Increased Precautions We're Taking in Response to COVID-19
As updates on the impact of the coronavirus continue to be released, we want to take a moment to inform you of the heightened preventative measures we have put in place at RiverWoods Behavioral Health System to keep our patients, their families, and our employees safe. All efforts are guided by and in adherence to the recommendations distributed by the CDC.

Please note that for the safety of our patients, their families, and our staff, on-site visitation is no longer allowed at RiverWoods Behavioral Health System.

  • This restriction has been implemented in compliance with updated corporate and state regulations to further reduce the risks associated with COVID-19.
  • We are offering visitation through telehealth services so that our patients can remain connected to their loved ones.
  • Alternate methods of communication for other services are being vetted and may be offered when deemed clinically appropriate.

For specific information regarding these changes and limitations, please contact us directly.

CDC updates are consistently monitored to ensure that all guidance followed is based on the latest information released.

  • All staff has received infection prevention and control training.
  • Thorough disinfection and hygiene guidance has been provided.
  • Patient care supplies such as masks and hand sanitizer are being monitored and utilized.
  • Temperature and symptom screening protocols are in place for all patients and staff.
  • Social distancing strategies have been implemented to ensure that patients and staff maintain proper distance from one another at all times.
  • Cleaning service contracts have been reviewed for additional support.
  • Personal protective equipment items are routinely checked to ensure proper and secure storage.
  • CDC informational posters are on display to provide important reminders on proper infection prevention procedures.
  • We are in communication with our local health department to receive important community-specific updates.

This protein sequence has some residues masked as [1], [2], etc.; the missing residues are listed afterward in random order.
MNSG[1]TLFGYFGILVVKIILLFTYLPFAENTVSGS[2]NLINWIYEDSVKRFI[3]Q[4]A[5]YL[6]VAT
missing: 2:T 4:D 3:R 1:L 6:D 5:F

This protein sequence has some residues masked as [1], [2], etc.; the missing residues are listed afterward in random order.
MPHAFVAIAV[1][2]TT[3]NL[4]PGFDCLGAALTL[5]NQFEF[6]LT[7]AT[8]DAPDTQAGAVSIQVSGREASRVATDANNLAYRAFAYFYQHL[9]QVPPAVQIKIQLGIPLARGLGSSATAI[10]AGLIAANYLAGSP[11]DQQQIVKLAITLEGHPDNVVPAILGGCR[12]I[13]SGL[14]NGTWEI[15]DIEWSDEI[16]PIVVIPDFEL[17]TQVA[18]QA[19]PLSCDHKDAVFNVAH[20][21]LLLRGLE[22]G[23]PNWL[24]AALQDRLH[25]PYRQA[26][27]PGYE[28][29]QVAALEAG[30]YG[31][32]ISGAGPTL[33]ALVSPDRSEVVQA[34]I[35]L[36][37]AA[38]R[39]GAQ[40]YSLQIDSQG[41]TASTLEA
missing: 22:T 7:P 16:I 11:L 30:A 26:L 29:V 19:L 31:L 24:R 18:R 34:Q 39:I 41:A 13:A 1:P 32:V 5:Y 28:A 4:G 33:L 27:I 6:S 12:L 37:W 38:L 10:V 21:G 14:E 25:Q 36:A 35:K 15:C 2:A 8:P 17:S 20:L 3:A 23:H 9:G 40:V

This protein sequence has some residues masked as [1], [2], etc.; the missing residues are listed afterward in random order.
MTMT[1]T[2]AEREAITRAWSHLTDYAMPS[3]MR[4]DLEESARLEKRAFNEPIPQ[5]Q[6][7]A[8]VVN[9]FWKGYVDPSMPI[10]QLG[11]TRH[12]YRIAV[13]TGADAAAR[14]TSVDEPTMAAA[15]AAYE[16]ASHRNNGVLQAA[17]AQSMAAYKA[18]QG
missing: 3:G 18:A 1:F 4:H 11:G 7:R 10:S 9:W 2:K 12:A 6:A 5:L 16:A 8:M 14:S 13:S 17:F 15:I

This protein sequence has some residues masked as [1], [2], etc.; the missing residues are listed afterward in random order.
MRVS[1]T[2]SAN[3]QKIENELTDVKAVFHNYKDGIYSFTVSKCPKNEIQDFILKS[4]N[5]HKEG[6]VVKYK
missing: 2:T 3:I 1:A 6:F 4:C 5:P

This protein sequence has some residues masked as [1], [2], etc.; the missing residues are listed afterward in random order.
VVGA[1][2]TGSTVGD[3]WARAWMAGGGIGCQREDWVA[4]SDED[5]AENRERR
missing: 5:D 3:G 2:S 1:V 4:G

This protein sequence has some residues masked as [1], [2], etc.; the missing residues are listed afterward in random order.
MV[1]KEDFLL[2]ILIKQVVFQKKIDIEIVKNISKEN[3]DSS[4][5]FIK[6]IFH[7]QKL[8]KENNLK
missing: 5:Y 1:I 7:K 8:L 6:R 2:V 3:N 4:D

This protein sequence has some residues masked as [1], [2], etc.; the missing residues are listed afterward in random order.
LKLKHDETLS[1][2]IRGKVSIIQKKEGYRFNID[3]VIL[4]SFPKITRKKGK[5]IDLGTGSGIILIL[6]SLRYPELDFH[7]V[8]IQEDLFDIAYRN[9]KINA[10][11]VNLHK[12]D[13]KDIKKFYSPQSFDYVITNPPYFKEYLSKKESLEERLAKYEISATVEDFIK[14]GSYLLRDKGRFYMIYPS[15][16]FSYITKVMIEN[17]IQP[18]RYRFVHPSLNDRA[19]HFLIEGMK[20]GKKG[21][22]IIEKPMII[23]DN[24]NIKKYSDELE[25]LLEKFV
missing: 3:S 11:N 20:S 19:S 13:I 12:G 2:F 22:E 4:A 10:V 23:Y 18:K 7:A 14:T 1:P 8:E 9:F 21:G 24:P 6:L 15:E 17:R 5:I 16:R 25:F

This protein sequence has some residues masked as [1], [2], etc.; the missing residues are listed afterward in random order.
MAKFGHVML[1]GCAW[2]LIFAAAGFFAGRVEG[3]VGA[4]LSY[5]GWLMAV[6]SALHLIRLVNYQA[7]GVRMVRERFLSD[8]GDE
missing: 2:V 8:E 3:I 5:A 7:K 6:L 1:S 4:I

The safety of our patients, their families, and our employees is our top priority, and we will remain steadfast in our efforts to reduce any risk associated with COVID-19.

The CDC has provided a list of easy tips that can help prevent the spread of the coronavirus.

  • Avoid close contact with people who are sick.
  • Cover your cough or sneeze with a tissue and then immediately dispose of the tissue.
  • Avoid touching your eyes, nose, and mouth.
  • Clean and disinfect objects and surfaces that are frequently touched.
  • Wash your hands often with soap and water for at least 20 seconds.
  • Stay home when you are sick, except to get medical care.

For detailed information on COVID-19, please visit

Clayton County Provides Safe Disposal Locations for Prescription Medications

The opioid epidemic that has caused such great damage to individuals and families in Clayton County and throughout Georgia has been fueled in large part by dramatically rising rates of prescription drug abuse.

According to the U.S. Centers for Disease Control and Prevention (CDC), about half of all deaths that are due to opioid overdose involve the misuse of a prescription medication. Applying this nationwide statistic to Georgia, this would mean that about 550 people in the state died from prescription medication overdose in 2013, and about 600 died from the same cause in 2014.

Combating the catastrophic impact of prescription drug abuse and addiction is a complex matter that will require a multifaceted approach. But every person can play a role in this effort. One small yet essential step that all residents of Clayton County can take is to ensure that all outdated or otherwise unneeded prescription medications are disposed of in a safe and secure manner.

The Importance of Safe Medication Disposal

Safely disposing of prescription medications has a variety of benefits. In addition to reducing the likelihood that an individual will intentionally abuse these dangerous drugs, following safe disposal tips also eliminates the possibility that a person will unintentionally ingest the drugs.